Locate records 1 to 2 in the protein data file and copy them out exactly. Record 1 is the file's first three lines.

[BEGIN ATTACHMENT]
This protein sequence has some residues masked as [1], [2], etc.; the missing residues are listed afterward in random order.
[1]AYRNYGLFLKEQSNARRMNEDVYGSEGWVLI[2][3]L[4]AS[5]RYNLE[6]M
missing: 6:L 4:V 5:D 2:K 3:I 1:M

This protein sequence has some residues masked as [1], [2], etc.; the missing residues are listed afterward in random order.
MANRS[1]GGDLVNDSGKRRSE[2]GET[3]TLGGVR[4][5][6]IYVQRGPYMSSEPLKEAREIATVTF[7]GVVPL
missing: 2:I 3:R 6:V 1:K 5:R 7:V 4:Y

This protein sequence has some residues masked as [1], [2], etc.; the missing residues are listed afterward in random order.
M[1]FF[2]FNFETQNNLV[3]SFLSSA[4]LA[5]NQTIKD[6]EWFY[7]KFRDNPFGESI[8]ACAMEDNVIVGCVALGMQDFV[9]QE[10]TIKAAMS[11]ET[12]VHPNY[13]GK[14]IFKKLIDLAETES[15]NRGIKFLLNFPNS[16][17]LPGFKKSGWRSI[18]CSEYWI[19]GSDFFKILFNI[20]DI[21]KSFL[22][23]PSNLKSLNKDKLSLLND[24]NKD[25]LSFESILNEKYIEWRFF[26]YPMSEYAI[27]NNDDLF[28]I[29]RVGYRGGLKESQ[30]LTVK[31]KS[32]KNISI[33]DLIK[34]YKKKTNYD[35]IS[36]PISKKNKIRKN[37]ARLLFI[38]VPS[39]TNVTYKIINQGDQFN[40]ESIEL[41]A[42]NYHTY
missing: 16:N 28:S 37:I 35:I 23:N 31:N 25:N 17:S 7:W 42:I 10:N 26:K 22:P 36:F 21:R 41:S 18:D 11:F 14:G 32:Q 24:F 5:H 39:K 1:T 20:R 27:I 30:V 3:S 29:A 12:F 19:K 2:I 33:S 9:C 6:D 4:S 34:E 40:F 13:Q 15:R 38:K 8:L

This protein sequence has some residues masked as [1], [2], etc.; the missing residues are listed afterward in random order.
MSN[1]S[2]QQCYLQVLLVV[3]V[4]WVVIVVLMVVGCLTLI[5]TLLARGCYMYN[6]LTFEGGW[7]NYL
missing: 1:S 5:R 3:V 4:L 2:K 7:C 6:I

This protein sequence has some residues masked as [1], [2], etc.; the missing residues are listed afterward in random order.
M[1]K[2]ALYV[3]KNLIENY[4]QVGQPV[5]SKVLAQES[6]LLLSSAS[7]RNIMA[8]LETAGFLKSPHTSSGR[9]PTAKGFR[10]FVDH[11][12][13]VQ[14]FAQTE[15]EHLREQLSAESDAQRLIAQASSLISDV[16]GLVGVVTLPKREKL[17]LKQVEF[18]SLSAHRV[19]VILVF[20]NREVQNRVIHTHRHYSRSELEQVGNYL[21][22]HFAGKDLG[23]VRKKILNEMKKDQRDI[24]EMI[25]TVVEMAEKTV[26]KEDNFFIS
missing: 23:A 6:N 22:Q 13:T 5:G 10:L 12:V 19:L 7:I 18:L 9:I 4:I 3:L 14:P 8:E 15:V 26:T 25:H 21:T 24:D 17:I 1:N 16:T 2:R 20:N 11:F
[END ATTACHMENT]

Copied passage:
This protein sequence has some residues masked as [1], [2], etc.; the missing residues are listed afterward in random order.
[1]AYRNYGLFLKEQSNARRMNEDVYGSEGWVLI[2][3]L[4]AS[5]RYNLE[6]M
missing: 6:L 4:V 5:D 2:K 3:I 1:M

This protein sequence has some residues masked as [1], [2], etc.; the missing residues are listed afterward in random order.
MANRS[1]GGDLVNDSGKRRSE[2]GET[3]TLGGVR[4][5][6]IYVQRGPYMSSEPLKEAREIATVTF[7]GVVPL
missing: 2:I 3:R 6:V 1:K 5:R 7:V 4:Y